Project description:Conservatives are more sensitive to threatening/anxious situations in perceptual and cognitive levels, experiencing emotional responses and stress, while liberals are more responsive to but tolerant of ambiguous and uncertain information. Interestingly, conservatives have greater psychological well-being and are more satisfied with their lives than liberals despite their psychological vulnerability to stress caused by threat and anxiety sensitivities. We investigated whether conservatives have greater resilience and self-regulation capacity, which are suggested to be psychological buffers that enhance psychological well-being, than liberals and moderates. We also explored associations between intrinsic functional brain organization and these psychological resources to expand our neurobiological understanding of self-regulatory processes in neuropolitics. We found that conservatives, compared to liberals and moderates, had greater psychological resilience and self-regulation capacity that were attributable to greater impulse control and causal reasoning. Stronger intrinsic connectivities between the orbitofrontal cortex (OFC) and precuneus and between the insula and frontal pole/OFC in conservatives were correlated with greater resilience and self-regulation capacity. These results suggest the neural underpinnings that may allow conservatives to manage the psychological stress and achieve greater life satisfaction. This study provides neuroscientific evidence for the different responses of liberals and conservatives to politically relevant social issues.
Project description:Conservatives and liberals have previously been shown to differ in the propensity to view socially-transmitted information about hazards as more plausible than that concerning benefits. Given differences between conservatives and liberals in threat sensitivity and dangerous-world beliefs, correlations between political orientation and negatively-biased credulity may thus reflect endogenous mindsets. Alternatively, such results may owe to the political hierarchy at the time of previous research, as the tendency to see dark forces at work is thought to be greater among those who are out of political power. Adjudicating between these accounts can inform how societies respond to the challenge of alarmist disinformation campaigns. We exploit the consequences of the 2016 U.S. elections to test these competing explanations of differences in negatively-biased credulity and conspiracism as a function of political orientation. Two studies of Americans reveal continued positive associations between conservatism, negatively-biased credulity, and conspiracism despite changes to the power structure in conservatives' favor.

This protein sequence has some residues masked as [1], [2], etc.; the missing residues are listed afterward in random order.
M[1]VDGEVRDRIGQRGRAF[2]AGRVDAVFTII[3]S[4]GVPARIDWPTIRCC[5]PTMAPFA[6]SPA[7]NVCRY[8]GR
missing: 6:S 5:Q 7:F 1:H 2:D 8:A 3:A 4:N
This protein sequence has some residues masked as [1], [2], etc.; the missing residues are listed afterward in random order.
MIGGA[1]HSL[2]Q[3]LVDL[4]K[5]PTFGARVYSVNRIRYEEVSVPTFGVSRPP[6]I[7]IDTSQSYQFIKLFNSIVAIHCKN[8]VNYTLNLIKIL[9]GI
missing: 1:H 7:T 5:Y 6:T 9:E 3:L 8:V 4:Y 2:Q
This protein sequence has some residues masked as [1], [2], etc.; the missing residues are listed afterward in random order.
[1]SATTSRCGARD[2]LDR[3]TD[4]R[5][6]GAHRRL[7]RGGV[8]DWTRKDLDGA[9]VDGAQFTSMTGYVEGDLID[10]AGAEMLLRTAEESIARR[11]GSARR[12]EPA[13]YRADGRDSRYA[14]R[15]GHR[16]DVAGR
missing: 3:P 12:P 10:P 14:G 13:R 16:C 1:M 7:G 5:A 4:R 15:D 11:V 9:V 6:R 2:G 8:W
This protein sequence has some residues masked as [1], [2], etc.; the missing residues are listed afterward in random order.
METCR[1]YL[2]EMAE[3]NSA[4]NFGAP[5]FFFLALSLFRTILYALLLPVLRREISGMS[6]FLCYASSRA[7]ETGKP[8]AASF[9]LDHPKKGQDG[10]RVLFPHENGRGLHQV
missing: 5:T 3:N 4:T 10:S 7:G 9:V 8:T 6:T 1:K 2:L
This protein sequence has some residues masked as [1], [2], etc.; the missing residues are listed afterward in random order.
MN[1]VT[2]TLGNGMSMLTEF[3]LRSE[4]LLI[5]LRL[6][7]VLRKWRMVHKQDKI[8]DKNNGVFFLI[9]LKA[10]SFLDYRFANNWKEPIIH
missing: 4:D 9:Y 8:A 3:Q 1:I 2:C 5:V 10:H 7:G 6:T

Project description:The current political discourse in the United States focuses on extreme political polarization as a contributor to ills ranging from government shutdowns to awkward family holidays. And indeed, a large body of research has documented differences between liberals and conservatives-primarily focused on Republicans and Democrats in the United States. We combine large international surveys and more fine-grained surveys of United States citizens to compare differences in opinion between Republicans and Democrats to the full range of world opinion on moral issues (N = 37,653 in 39 countries) and issues of free speech (N = 40,786 in 38 countries). When viewed in the full distribution, polarization between Democrats and Republicans appears relatively small, even on divisive issues such as abortion, sexual preference, and freedom of religious speech. The average Democrat-Republic overlap is greater than 70% of the country pair overlaps across eight moral issues, meaning that 70% of the country pairs are more dissimilar from each other than Democrats and Republicans are dissimilar; similarly, the average Democrat-Republic overlap is greater than 79% of the country pair overlaps across five freedom of speech issues. These results suggest that cross-cultural comparisons are useful for putting differences between political partisans within the same country in context.